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3-2: The Nuclear Force

On the preceding page, we learned that the origin of the huge amount of nuclear energy is the binding energy of nuclei.
Then, what is the binding energy of nuclei? It has been explained in detail on the page, 2-3: "Mass of Nuclei, Binding Energy". We can review it as follows:
The atomic nucleus consists of many nucleons (protons and neutrons) which bind to each other through the interaction called nuclear force. The mass of a nucleus is slightly less than the sum of masses of its constituent nucleons. This mass difference called the mass defect. According to Einstein's Mass-Energy Equivalence, the mass defect is converted into an energy. This is the binding energy of the nucleus. The strength of its binding is therefore represented by the magnitude of the binding energy.
Hence, we can say that the final origin of the origin of the nuclear energy is nothing but the nuclear force.
Then, what is the nuclear force?

[The Origin of the Coulomb force]
The Coulomb force works between two electric charges, q and q'. If the two charges are of the same sign, it is repulsive. If they are of opposite sign, then they attract each other.
In the Quantum Mechanics of Electromagnetic Fields (or Quantum Electrodynamics), the exchange of photons between two charges causes the Coulomb force between them. (See the following figure.)
[The Origin of the Coulomb Force]
If two charges, q and q' , exchange photons, the Coulomb force occurs between them. This figure is its schematic drawing. The solid lines represent particles running upward.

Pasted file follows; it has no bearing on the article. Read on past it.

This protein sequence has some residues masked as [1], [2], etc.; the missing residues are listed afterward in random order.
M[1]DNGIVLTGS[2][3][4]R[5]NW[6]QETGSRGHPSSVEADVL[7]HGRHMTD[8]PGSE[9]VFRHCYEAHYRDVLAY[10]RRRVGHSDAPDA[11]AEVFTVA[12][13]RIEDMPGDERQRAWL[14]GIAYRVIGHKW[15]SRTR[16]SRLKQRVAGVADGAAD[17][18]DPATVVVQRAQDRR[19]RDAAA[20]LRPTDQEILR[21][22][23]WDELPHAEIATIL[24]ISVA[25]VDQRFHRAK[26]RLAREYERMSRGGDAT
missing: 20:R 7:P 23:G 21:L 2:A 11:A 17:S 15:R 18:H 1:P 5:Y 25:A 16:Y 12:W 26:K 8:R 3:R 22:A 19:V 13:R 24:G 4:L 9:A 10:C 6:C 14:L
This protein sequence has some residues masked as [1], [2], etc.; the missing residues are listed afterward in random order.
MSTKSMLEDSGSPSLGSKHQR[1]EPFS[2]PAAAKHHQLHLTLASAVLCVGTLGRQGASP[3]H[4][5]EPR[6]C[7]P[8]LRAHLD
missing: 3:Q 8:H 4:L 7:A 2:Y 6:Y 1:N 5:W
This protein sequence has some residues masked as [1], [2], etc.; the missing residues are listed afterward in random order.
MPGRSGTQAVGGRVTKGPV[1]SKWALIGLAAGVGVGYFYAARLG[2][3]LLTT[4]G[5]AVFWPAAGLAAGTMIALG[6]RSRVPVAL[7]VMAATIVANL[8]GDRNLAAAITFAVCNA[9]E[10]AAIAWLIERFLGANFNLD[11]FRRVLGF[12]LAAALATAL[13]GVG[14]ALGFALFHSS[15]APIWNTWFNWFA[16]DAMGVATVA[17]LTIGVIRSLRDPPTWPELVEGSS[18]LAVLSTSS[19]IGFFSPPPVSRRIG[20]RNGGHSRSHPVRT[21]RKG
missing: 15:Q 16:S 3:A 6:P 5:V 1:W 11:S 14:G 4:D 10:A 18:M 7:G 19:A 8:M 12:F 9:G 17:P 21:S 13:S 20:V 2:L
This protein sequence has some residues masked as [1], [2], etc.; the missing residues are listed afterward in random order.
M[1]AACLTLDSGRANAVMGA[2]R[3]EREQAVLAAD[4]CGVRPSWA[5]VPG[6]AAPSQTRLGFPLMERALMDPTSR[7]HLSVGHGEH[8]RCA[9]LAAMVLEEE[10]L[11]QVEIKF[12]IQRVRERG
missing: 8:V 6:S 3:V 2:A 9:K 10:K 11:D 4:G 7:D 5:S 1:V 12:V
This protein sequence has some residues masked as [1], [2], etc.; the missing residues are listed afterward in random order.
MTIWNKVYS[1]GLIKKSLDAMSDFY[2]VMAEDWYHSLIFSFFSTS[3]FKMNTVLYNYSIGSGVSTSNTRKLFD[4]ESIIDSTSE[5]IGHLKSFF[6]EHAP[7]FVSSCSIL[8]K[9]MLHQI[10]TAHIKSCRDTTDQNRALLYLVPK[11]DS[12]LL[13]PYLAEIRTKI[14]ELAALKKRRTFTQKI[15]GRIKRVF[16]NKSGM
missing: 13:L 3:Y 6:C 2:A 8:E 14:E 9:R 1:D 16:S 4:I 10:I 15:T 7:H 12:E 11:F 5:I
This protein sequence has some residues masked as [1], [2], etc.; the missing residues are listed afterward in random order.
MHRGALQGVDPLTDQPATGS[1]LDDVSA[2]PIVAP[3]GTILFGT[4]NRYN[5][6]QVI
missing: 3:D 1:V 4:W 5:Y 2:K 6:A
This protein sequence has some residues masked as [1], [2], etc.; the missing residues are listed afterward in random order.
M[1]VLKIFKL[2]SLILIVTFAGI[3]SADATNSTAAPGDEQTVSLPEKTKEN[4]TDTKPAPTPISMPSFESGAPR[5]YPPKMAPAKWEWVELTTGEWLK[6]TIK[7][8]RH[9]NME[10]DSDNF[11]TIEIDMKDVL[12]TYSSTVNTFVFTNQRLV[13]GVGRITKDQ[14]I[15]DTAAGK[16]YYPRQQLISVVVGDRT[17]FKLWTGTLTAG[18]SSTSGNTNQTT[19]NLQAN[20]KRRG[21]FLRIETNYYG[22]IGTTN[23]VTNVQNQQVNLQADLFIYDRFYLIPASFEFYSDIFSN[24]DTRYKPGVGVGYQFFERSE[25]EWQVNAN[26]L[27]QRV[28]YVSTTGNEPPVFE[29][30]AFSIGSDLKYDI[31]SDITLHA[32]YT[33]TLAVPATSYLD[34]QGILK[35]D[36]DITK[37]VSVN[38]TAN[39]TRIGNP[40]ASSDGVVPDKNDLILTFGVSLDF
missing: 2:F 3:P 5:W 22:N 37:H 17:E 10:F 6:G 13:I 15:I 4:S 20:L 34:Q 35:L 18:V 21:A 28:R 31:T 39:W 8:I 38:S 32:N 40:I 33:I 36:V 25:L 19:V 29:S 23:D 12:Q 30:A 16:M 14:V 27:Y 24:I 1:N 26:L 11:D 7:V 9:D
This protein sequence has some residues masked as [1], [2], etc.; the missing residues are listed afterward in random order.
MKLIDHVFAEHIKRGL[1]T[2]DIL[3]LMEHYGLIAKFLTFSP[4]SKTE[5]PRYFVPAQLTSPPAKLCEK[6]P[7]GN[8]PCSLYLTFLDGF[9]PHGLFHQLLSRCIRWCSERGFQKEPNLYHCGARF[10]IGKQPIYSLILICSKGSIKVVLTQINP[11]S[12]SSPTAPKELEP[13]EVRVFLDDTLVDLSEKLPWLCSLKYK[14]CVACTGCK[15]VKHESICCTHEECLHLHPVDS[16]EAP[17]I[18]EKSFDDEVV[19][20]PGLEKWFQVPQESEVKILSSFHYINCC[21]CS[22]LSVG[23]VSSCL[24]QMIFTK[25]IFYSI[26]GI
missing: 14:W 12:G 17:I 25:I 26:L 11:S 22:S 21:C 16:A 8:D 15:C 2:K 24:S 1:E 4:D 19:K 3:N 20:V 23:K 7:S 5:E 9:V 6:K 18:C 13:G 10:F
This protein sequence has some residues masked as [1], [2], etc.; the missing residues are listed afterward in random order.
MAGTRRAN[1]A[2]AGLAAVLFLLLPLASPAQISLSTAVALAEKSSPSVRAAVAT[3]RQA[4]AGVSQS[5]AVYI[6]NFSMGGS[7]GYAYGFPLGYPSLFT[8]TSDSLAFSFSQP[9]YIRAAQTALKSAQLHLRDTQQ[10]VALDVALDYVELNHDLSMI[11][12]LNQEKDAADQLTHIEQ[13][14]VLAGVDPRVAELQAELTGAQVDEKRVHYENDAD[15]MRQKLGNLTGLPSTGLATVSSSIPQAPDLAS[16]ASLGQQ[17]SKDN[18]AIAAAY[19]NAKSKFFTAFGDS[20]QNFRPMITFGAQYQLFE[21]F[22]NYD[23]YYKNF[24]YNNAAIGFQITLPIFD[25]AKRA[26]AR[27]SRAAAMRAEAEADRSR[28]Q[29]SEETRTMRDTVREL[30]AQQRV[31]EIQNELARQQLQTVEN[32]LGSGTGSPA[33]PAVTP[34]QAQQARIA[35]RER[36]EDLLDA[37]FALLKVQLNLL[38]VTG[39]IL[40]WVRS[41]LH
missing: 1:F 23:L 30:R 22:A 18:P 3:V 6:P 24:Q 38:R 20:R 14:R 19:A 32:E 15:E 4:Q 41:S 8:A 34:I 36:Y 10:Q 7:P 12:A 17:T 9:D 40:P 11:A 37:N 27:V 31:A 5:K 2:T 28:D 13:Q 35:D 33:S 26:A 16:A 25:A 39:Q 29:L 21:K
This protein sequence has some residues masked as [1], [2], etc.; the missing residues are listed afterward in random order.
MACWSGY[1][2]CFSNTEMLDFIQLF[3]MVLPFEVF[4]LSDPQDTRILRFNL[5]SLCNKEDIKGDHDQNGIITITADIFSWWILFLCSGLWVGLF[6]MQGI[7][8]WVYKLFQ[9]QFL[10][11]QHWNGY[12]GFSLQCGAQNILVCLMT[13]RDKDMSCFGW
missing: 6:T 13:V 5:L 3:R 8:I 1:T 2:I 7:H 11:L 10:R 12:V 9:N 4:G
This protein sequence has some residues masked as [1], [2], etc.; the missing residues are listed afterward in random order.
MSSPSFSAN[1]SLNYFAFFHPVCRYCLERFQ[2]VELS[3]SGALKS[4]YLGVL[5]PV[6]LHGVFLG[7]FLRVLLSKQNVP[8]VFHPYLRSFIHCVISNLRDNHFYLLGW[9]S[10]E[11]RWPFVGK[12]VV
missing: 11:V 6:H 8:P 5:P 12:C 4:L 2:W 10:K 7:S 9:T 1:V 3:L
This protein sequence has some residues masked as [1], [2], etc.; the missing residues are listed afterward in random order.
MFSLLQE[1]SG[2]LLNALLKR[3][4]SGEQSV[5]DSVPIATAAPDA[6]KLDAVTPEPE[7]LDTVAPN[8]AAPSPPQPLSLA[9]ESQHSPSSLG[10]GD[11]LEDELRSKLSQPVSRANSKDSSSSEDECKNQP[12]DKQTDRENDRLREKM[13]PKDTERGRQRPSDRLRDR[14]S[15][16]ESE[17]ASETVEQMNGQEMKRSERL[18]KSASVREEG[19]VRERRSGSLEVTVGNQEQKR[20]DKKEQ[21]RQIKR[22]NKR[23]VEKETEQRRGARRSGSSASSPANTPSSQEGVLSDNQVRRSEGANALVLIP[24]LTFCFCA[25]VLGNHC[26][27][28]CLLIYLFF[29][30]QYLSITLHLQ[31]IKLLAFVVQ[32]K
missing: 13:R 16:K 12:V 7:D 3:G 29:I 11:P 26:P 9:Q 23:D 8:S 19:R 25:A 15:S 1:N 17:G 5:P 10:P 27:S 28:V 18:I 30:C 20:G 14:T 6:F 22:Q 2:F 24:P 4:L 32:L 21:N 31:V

[Yukawa's Meson Theory]
In 1935, H. Yukawa (Japan, 1907 - 81) proposed a theory for the origin of the nuclear force on an analogy with the above-mentioned interpretation of the Coulomb force. He thought that the nuclear force might be caused by the exchange of some massive unknown particles between nucleons. Now this particle is known as the pi-meson or pion. (See the following figure.)
The pion was found in cosmic rays by C. F. Powell (UK, 1903 - 69) et al. in 1947 and produced artificially by an accelerator in 1948.
If pions are exchanged between two nucleons, the nuclear force occurs. (See the following figure.)

There exist three types of pions, with charge 0, with charge +e, and with charge -e. Their masses are nowadays known well as

[Properties of the Nuclear Force]
The nuclear force is one of the strong interactions. It is about ten times as strong as the Coulomb force. However it is of very short-range compared with the Coulomb force; namley, the nuclear force is very strong but it does not work unless two nucleons approach to each other in a very short distance. Moreover, it is known that, when they approach very close to each other, ( ), an extremely strong repulsive force works.
The detailed properties of the nuclear force at the distance smaller than are not sufficiently clarified yet.
In the following figure, the potential of the nuclear force between two nucleons is roughly compared with the Coulomb potential between two charges, e and -e.

[Comparison between the Nuclear Force and the Coulomb Force]
A rough comparison between the nuclear force (between two nucleons) and the Coulomb force (between charges e and -e ) is shown. The red solid curve indicates the nuclear force and the blue dashed curve the Coulomb force. The abscisa denotes the distance between particles, r. In the region of r < 3 fm, the nuclear force is overwhelmingly stronger than the Coulomb force. You should notice that, in the very inner region ( r < ), an extremely strong repulsive force works.
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